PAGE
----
Wednesday, July 22, 2009

Foreign exchange crunch continues [Updated]

An economy ministry report forecasts that Cuba’s imports will fall 22 percent and exports about 12 percent in 2009, Reuters reports. The same report cuts the overall growth forecast from 6 percent to 2.5 percent for 2009.

On the bright side, AFP reports on a 2.7 percent increase in tourist arrivals in the first half of the year.

And on the not-so-bright side, as far as exporters to Cuba are concerned, is that payments for seven months of exports are in a “black hole” in Cuban banks – frozen accounts that could add up to $1 billion, according to La Jornada.

Update on the “black hole:” Reuters, citing business sources, says the government has unfrozen some accounts containing payments to foreign businesses – on the condition that the businesses continue to do business with Cuba.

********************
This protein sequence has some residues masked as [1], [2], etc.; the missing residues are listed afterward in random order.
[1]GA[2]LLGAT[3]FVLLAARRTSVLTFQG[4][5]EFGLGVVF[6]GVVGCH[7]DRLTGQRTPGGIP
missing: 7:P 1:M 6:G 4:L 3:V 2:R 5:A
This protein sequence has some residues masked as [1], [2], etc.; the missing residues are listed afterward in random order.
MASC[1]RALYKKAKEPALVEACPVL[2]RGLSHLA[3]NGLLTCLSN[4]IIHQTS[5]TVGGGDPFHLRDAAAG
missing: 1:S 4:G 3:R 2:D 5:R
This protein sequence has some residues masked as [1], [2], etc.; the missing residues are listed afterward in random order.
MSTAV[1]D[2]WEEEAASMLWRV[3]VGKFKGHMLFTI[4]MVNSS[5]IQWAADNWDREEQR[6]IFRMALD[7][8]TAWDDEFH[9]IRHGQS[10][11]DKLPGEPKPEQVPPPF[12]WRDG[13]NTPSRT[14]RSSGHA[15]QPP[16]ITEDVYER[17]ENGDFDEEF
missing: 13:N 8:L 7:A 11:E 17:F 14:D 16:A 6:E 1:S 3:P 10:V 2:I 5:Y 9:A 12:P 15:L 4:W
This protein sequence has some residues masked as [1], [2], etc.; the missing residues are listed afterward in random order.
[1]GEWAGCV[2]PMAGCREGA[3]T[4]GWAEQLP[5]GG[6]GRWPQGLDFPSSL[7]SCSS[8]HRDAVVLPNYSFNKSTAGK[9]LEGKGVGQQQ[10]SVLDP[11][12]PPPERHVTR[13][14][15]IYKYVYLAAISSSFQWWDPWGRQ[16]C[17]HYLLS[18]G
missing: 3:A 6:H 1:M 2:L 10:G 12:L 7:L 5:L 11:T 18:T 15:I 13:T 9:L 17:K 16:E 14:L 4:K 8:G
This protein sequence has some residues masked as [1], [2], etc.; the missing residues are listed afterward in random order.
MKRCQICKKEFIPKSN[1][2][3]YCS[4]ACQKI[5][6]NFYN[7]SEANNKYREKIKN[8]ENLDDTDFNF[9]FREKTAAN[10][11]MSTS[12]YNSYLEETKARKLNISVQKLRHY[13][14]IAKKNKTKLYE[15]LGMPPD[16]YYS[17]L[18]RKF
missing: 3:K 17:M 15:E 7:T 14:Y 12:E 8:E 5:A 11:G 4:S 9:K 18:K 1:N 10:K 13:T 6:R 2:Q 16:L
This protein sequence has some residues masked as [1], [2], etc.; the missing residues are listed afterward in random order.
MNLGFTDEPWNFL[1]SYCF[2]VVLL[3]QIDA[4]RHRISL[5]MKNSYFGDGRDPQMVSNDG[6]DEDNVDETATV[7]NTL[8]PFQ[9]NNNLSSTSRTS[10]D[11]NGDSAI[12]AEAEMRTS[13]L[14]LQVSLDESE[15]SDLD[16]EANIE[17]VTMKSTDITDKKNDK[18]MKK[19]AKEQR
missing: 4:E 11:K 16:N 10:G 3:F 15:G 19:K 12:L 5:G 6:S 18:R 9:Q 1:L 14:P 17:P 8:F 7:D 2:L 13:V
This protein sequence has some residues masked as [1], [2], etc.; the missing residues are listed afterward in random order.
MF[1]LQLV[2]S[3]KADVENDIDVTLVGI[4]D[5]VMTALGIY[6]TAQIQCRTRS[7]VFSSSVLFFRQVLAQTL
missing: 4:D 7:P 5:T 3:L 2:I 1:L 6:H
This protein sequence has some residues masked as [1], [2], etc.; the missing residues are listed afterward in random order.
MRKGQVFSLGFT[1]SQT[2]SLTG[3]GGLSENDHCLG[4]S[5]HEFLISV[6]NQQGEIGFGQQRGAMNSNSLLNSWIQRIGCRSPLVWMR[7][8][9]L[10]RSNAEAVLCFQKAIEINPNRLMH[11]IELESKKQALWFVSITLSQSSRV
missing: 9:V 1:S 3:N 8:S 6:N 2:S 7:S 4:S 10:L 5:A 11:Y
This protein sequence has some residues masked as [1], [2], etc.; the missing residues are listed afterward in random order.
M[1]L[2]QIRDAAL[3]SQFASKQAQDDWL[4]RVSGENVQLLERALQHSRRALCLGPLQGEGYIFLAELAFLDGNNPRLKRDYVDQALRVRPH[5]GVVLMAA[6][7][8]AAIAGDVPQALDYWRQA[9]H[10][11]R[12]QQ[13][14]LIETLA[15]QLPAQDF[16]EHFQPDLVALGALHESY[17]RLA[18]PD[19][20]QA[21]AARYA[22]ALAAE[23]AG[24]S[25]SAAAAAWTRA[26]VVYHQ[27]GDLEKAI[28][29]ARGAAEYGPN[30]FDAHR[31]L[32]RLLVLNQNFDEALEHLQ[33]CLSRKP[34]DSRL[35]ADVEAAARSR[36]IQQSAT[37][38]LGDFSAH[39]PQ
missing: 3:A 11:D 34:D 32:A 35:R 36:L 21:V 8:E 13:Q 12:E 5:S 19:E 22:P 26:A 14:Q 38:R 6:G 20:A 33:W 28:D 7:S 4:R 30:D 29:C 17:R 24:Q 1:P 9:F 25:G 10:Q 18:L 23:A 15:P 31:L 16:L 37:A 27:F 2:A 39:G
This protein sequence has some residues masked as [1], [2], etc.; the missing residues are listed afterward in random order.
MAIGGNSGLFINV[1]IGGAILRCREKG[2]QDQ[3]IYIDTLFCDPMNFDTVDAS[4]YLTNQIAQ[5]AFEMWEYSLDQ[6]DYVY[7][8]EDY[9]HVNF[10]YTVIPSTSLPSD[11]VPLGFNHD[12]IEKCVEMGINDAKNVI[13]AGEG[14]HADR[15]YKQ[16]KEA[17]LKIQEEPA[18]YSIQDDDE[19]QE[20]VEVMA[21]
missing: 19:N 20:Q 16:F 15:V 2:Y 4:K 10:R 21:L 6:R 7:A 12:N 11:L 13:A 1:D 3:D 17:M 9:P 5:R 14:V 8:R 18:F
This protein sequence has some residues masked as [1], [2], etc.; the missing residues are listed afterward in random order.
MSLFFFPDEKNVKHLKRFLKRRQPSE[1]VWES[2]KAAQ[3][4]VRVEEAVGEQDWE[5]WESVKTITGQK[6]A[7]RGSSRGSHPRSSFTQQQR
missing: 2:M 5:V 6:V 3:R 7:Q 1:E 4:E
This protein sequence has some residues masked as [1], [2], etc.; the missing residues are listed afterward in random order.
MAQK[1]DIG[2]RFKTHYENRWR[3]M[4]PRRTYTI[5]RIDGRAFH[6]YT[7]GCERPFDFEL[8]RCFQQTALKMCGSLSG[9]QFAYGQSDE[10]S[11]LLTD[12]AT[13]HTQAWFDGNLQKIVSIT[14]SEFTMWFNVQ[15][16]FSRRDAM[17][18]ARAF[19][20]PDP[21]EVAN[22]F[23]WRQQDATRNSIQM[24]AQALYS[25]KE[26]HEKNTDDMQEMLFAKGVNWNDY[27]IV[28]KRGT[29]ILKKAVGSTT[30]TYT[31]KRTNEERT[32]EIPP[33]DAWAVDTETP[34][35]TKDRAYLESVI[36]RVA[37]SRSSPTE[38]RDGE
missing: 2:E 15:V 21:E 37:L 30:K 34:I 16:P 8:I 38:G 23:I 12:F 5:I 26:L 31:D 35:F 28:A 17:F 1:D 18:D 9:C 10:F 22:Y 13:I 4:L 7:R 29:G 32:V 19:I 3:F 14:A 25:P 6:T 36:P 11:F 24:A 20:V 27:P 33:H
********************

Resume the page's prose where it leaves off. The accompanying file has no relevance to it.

Anonymous said...

i know specific examples of foreign businessmen trying to get funds out of cuban banks and being refused.
very, very serious situation that has to be resolved immediately or cuba's import situation could end quickly. never seen it so bad in cuba as it was last month, can't imagine how things can continue for much longer, this time it's worse than the SP because the people just don't seem to be willing to sacrifice to the same levels.
they have to stop spending cash up front to american food importers at expense of telling others to keep waiting.